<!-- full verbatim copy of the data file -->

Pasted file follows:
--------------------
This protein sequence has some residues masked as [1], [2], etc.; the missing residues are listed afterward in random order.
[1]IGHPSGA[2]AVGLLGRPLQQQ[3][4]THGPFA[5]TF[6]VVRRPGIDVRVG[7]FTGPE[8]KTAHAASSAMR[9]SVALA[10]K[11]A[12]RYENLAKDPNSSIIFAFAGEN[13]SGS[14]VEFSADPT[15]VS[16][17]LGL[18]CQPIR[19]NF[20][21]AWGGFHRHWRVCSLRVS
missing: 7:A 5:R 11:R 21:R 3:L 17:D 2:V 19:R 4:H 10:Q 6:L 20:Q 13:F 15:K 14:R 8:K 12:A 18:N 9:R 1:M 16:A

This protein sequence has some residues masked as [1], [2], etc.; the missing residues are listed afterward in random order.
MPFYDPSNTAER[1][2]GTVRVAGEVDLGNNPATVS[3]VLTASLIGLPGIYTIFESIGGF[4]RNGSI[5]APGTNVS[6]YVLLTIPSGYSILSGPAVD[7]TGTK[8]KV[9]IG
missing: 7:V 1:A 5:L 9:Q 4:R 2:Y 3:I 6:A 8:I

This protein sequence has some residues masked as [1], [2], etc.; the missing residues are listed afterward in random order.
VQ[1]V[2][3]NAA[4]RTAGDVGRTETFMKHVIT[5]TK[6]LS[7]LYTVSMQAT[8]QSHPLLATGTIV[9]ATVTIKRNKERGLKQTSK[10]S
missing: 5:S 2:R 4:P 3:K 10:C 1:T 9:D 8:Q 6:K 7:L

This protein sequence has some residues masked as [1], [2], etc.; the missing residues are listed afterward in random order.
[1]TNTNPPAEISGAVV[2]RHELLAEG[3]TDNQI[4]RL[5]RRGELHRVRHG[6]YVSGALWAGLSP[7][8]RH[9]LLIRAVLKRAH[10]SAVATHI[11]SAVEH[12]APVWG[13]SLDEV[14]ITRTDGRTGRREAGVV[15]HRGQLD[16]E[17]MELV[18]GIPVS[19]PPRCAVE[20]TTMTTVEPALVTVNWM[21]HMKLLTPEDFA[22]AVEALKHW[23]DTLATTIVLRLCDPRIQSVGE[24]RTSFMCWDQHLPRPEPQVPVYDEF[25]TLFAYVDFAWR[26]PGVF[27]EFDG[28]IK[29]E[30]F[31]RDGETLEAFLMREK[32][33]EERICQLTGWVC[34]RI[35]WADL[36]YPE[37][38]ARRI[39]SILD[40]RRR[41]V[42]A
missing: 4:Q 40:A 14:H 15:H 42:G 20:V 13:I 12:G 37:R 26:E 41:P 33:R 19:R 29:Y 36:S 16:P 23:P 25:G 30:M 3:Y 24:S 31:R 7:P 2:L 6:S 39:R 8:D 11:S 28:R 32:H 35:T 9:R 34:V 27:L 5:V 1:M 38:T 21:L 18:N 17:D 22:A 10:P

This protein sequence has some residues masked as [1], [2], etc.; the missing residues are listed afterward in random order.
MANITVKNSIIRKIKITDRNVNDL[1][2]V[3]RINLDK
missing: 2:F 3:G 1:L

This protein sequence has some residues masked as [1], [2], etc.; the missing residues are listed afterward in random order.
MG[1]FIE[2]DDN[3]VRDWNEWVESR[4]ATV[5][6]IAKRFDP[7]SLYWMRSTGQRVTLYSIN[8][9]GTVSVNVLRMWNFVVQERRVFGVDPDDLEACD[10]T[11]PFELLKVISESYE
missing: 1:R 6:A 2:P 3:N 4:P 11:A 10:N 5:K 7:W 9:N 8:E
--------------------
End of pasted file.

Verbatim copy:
This protein sequence has some residues masked as [1], [2], etc.; the missing residues are listed afterward in random order.
[1]IGHPSGA[2]AVGLLGRPLQQQ[3][4]THGPFA[5]TF[6]VVRRPGIDVRVG[7]FTGPE[8]KTAHAASSAMR[9]SVALA[10]K[11]A[12]RYENLAKDPNSSIIFAFAGEN[13]SGS[14]VEFSADPT[15]VS[16][17]LGL[18]CQPIR[19]NF[20][21]AWGGFHRHWRVCSLRVS
missing: 7:A 5:R 11:R 21:R 3:L 17:D 2:V 19:R 4:H 10:Q 6:L 20:Q 13:F 15:K 14:R 8:K 12:A 18:N 9:R 1:M 16:A

This protein sequence has some residues masked as [1], [2], etc.; the missing residues are listed afterward in random order.
MPFYDPSNTAER[1][2]GTVRVAGEVDLGNNPATVS[3]VLTASLIGLPGIYTIFESIGGF[4]RNGSI[5]APGTNVS[6]YVLLTIPSGYSILSGPAVD[7]TGTK[8]KV[9]IG
missing: 7:V 1:A 5:L 9:Q 4:R 2:Y 3:I 6:A 8:I

This protein sequence has some residues masked as [1], [2], etc.; the missing residues are listed afterward in random order.
VQ[1]V[2][3]NAA[4]RTAGDVGRTETFMKHVIT[5]TK[6]LS[7]LYTVSMQAT[8]QSHPLLATGTIV[9]ATVTIKRNKERGLKQTSK[10]S
missing: 5:S 2:R 4:P 3:K 10:C 1:T 9:D 8:Q 6:K 7:L

This protein sequence has some residues masked as [1], [2], etc.; the missing residues are listed afterward in random order.
[1]TNTNPPAEISGAVV[2]RHELLAEG[3]TDNQI[4]RL[5]RRGELHRVRHG[6]YVSGALWAGLSP[7][8]RH[9]LLIRAVLKRAH[10]SAVATHI[11]SAVEH[12]APVWG[13]SLDEV[14]ITRTDGRTGRREAGVV[15]HRGQLD[16]E[17]MELV[18]GIPVS[19]PPRCAVE[20]TTMTTVEPALVTVNWM[21]HMKLLTPEDFA[22]AVEALKHW[23]DTLATTIVLRLCDPRIQSVGE[24]RTSFMCWDQHLPRPEPQVPVYDEF[25]TLFAYVDFAWR[26]PGVF[27]EFDG[28]IK[29]E[30]F[31]RDGETLEAFLMREK[32][33]EERICQLTGWVC[34]RI[35]WADL[36]YPE[37][38]ARRI[39]SILD[40]RRR[41]V[42]A
missing: 4:Q 40:A 14:H 15:H 42:G 20:V 13:I 12:G 37:R 26:E 41:P 33:R 19:R 29:Y 36:S 16:P 23:P 25:G 30:M 3:Y 24:S 31:R 7:P 2:L 6:S 39:R 8:D 11:S 28:R 32:H 35:T 9:R 34:V 27:L 5:V 1:M 38:T 21:L 18:N 17:D 22:A 10:P

This protein sequence has some residues masked as [1], [2], etc.; the missing residues are listed afterward in random order.
MANITVKNSIIRKIKITDRNVNDL[1][2]V[3]RINLDK
missing: 2:F 3:G 1:L

This protein sequence has some residues masked as [1], [2], etc.; the missing residues are listed afterward in random order.
MG[1]FIE[2]DDN[3]VRDWNEWVESR[4]ATV[5][6]IAKRFDP[7]SLYWMRSTGQRVTLYSIN[8][9]GTVSVNVLRMWNFVVQERRVFGVDPDDLEACD[10]T[11]PFELLKVISESYE
missing: 1:R 6:A 2:P 3:N 4:P 11:A 10:N 5:K 7:W 9:N 8:E